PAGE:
Racketeering Alleged In 14-Year-Old Denver Ponzi Scheme; Mark J. Jackson Indicted Under State Law By Local Prosecutor

ponziblotterThink the Feds are the only thing to worry about if you’re in the Ponzi scheme business? Think again.

In yet another prosecution that demonstrates Ponzi schemers have more to fear than federal agencies such as the SEC, the CFTC, the FBI, the Secret Service, the IRS and the Postal Inspection Service, a Colorado man has been indicted by a local prosecutor under state racketeering, securities, theft and forgery laws.

Mark J. Jackson was sued civilly in April by Colorado Securities Commissioner Fred J. Joseph and Colorado Attorney General John W. Suthers. An order prohibiting the destruction of records was entered, and a receiver was appointed. The receiver now is suing Jackson’s father, Ted Jackson, amid allegations that the elder Jackson was a partner in the scheme and was unjustly enriched.

Denver District Attorney Mitchell Morrissey, a local prosecutor, opened a criminal probe, with the assistance of the Colorado Division of Securities. That local and state investigation resulted in the criminal indictment against Mark Jackson.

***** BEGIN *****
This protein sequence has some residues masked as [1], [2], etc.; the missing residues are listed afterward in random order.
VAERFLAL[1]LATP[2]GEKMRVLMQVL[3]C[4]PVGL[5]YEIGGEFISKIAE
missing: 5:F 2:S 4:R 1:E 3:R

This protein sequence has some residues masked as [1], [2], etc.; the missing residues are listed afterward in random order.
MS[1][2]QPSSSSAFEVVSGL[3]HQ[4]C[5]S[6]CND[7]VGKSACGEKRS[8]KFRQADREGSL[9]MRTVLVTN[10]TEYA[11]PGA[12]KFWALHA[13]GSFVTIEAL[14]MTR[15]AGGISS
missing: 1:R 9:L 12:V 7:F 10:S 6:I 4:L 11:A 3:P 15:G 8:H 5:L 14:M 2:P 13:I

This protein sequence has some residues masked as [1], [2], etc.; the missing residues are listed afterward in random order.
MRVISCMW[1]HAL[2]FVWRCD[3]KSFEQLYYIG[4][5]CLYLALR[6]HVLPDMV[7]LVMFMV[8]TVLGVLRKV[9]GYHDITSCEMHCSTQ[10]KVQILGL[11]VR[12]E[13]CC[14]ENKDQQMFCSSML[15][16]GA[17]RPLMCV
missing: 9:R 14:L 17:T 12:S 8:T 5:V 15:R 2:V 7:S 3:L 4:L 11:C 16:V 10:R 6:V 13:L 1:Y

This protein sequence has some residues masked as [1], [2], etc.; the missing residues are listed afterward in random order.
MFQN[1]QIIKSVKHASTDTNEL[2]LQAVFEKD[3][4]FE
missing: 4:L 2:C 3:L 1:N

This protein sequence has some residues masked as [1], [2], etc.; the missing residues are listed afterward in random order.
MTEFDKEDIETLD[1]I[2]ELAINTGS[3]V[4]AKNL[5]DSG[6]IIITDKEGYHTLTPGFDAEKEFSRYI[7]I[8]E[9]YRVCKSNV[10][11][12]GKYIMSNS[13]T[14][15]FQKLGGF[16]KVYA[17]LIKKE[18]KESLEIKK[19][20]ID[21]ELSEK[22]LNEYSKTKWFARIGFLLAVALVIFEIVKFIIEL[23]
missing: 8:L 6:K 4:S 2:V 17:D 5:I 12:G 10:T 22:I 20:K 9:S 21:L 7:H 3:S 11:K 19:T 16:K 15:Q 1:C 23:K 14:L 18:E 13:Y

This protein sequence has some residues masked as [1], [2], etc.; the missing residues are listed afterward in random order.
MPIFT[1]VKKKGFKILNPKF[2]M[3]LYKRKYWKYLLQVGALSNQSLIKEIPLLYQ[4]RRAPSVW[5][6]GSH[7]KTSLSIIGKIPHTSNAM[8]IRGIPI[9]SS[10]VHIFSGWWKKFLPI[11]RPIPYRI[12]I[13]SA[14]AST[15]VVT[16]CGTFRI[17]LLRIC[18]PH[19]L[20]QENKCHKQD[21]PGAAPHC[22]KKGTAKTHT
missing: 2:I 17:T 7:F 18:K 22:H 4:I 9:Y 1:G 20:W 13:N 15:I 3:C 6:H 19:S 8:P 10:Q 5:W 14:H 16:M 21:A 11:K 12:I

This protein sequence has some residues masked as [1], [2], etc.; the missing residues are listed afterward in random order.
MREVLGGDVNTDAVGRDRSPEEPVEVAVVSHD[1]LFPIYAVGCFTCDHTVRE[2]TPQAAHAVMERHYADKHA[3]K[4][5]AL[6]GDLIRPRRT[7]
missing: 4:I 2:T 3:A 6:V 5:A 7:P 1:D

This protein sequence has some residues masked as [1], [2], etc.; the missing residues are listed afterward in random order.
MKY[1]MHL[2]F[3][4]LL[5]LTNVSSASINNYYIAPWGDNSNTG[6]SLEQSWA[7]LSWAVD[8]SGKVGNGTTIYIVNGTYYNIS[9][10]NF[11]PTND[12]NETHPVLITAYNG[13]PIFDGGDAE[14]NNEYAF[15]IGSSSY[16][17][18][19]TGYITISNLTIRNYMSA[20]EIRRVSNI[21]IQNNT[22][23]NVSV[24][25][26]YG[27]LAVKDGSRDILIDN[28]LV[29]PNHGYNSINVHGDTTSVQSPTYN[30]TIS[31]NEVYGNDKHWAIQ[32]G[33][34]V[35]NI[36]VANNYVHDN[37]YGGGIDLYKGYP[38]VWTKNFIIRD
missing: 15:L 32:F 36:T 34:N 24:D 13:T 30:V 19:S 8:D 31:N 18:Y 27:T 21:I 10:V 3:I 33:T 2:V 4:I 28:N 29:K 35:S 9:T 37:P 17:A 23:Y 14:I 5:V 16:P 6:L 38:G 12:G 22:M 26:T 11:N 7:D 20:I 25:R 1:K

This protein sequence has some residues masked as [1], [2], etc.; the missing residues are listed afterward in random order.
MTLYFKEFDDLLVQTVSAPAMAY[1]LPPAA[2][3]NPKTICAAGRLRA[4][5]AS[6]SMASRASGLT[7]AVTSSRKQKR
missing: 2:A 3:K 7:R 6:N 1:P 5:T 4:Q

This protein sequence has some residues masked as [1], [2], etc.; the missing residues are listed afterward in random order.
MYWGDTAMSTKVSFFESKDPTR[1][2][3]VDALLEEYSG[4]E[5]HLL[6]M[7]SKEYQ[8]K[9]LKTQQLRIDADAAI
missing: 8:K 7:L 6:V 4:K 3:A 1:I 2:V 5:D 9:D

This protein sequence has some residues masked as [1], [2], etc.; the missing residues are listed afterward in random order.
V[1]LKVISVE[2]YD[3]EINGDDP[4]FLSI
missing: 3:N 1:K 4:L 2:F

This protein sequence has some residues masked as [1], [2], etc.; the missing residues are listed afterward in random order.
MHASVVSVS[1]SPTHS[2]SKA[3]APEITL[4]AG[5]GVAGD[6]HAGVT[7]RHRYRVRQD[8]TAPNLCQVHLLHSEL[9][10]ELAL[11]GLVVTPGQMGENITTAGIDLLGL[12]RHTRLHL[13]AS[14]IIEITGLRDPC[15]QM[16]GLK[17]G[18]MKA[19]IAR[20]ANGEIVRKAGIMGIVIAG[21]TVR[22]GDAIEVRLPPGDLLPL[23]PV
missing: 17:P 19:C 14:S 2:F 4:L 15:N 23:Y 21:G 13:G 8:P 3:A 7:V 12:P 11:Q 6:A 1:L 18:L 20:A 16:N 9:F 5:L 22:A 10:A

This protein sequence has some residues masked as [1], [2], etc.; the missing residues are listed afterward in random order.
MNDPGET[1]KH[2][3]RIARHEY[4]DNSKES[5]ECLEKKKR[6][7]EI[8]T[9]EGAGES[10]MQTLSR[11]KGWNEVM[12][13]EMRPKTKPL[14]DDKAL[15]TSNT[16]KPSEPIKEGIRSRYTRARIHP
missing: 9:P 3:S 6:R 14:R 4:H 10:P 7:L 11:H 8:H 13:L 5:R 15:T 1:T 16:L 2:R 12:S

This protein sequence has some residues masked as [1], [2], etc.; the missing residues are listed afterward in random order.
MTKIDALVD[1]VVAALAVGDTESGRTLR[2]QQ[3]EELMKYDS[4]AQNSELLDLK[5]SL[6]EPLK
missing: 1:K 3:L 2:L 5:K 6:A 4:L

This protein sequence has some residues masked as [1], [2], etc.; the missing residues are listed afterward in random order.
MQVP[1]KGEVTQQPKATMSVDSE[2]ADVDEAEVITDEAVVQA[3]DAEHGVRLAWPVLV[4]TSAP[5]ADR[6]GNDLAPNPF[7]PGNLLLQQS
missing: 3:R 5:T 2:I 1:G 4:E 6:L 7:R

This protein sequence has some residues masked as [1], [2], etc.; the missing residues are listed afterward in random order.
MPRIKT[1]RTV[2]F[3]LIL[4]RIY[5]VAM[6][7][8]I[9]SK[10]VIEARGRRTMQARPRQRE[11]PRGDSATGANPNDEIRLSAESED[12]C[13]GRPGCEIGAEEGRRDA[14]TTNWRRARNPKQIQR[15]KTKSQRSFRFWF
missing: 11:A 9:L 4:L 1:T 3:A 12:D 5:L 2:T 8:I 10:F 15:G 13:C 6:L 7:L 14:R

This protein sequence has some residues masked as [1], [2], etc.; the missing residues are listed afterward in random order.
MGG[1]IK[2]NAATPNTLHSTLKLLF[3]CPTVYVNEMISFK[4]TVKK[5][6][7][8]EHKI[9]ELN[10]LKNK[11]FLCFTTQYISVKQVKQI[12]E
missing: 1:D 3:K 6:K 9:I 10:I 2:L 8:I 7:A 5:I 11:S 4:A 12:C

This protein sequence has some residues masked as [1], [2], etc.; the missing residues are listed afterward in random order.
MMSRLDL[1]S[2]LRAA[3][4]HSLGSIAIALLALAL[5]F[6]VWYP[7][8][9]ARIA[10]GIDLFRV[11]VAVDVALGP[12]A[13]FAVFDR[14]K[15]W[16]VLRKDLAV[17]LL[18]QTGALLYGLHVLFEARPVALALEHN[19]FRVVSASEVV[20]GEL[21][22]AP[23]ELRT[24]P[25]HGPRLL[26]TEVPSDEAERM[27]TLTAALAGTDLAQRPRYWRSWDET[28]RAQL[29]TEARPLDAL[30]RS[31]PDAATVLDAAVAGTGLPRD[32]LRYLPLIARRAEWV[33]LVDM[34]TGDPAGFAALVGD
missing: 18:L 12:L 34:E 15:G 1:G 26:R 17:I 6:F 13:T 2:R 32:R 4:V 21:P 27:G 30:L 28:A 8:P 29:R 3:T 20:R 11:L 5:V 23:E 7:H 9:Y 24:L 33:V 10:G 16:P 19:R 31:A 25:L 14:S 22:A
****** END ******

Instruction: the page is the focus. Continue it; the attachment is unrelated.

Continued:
Mark Jackson, 55, was charged with 59 felony counts, including a single count of violating the Colorado Organized Crime Control Act and, as part of the racketeering scheme, 11 counts of securities fraud, 17 counts of theft and 30 counts of forgery.

“[B]eginning in 1995 Jackson portrayed himself as a successful day trader and took money from investors with promises of returns from 12 to 36 percent,” prosecutors said. “[I]nstead of investing the money, Jackson used it to pay other investors and also used investor money for his personal benefit.”

At the same time, prosecutors said, “Jackson prepared phony profit and loss statements and other documents with false statements.”

Victims sustained losses “estimated to be in the millions of dollars,” prosecutors said. Court documents suggest the alleged scheme involves more than $41 million.

Jackson is expected to surrender this week. Morrissey’s Economic Crime Unit is spearheading the probe.

Individual investors also are suing Jackson.

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